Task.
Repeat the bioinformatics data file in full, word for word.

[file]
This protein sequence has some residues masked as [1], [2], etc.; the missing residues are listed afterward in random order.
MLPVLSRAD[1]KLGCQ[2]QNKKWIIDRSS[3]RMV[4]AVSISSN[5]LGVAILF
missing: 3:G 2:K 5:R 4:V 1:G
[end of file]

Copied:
This protein sequence has some residues masked as [1], [2], etc.; the missing residues are listed afterward in random order.
MLPVLSRAD[1]KLGCQ[2]QNKKWIIDRSS[3]RMV[4]AVSISSN[5]LGVAILF
missing: 3:G 2:K 5:R 4:V 1:G